I really don't know how to tackle this proof because it has mod in it. There's 3 parts to the question. You don't have to answer all three parts (would be cool to check answer with though), I just need a starting point so get this proof rolling.


Relatively Prime: Means if two numbers' greatest common divisor is $1$. Let $a$ and $n$ be two natural numbers. Prove that if $a$ and $n$ are relatively prime, there exists a unique natural number $b < n$ such that $ab \equiv_n 1$ by doing the following:

a) Prove that $$\exists b \in \mathbb N, b < n \land ab\equiv_n 1. \tag1$$

b) Add to equation ($1$) in part (a) to express that $b$ is unique.

c) Now prove $b$ is unique.

(If you need a picture of the question Question picture

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    $\begingroup$ Type it out, please. It shows a lack of effort on your part when you just take a screenshot and link the image. $\endgroup$ – Fine Man Oct 29 '16 at 0:49
  • $\begingroup$ I actually tried but I couldn't get the modulus typed out properly so I resorted to posting a picture, if you still want however I can type it out and someone can edit it properly $\endgroup$ – Krio Oct 29 '16 at 0:50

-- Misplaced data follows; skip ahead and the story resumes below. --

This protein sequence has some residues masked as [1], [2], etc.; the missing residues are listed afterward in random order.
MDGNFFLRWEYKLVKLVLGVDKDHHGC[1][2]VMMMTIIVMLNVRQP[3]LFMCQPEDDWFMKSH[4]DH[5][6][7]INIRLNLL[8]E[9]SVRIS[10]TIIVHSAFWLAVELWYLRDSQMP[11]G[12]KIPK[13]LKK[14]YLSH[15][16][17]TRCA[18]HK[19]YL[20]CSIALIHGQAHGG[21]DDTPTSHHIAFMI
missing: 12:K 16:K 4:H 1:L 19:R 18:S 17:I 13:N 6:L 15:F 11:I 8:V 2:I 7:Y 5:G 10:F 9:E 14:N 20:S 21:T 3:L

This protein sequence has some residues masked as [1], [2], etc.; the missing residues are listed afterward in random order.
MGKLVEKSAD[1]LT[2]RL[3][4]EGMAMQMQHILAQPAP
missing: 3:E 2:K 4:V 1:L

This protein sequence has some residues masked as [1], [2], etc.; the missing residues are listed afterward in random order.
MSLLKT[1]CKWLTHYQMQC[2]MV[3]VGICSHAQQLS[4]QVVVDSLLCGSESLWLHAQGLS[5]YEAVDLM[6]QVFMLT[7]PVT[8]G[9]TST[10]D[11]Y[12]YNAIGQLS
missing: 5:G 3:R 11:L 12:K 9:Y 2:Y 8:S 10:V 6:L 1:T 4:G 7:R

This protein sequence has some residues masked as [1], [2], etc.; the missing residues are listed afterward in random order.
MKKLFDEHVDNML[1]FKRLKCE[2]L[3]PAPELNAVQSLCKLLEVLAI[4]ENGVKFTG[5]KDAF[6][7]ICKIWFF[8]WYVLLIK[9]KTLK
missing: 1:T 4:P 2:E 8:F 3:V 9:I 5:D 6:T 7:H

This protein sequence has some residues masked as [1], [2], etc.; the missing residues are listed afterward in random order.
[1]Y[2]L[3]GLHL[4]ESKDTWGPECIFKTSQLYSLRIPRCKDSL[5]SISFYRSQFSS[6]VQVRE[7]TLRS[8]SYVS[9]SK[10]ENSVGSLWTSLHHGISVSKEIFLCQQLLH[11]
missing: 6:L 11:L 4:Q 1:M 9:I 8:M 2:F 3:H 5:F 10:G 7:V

• $\begingroup$ @Krio Yes, that would be best. $\endgroup$ – Hayden Oct 29 '16 at 0:54
  • $\begingroup$ @Krio -- That ought to do. There are plenty of MathJax wizards on Math.SE (I'm not one of them) that can fine tune the formatting. $\endgroup$ – Fine Man Oct 29 '16 at 0:54
  • $\begingroup$ @sirjony kk donesorry about that $\endgroup$ – Krio Oct 29 '16 at 0:58

if $\gcd (a,n) = 1$ then by the Euclidean algorithm there exists integer $x$ and $y$ such that $ax + ny = 1$

or $ax \equiv 1 \pmod n$

We have not shown that $0<x<n$

if $ax \equiv 1\pmod n \implies a(x-n) \equiv 1\pmod n$

$x$ is not in the desired interval, there exists a $z$ such that $x-zn = b$ with $b$ in the the interval.

$ab \equiv 1\pmod n, 0<b<n$

Is b unique? Suppose there were another, $ac \equiv 1\pmod n$

$a(c-b)\equiv 0\pmod n$

But that is only possible if $n|(c-b)$


$(1.)$ There exist $x$ and $y$ such that $ax+ny = 1$. Then $ax \equiv_n 1$.

$(2.)$There exists integers $q$ and $b$ such that $x = qn + b$ where $0 \le b < n$. We see, in this case, that $0 < b < n$.

$(3.)$ Suppose $0<b,b'<n$ and $ab \equiv_n ab' \equiv_n 1$.

Then $a(b-b') \equiv_n 0$.

What follows is a proof that, if $a$ and $n$ are relatively prime, then $b-b' =0$.

So $n$ divides $a(b-b')$.

Since $ax+ny=1$, then $a(b-b')x + n(b-b')y = b-b'$.

Since $n$ divides $a(b-b')$, it divides $a(b-b')x$.
Clearly $n$ divides $n(b-b')y$.
So $n$ must divide $b-b'$.

Since $0 < b < n$ and $-n < -b' < 0$, then $-n < b-b' < n$.

The only multiple of $n$ between $-n$ and $n$ is $0$. So b-b' = 0$.

Hence $b=b'$. So $b$ is unique.


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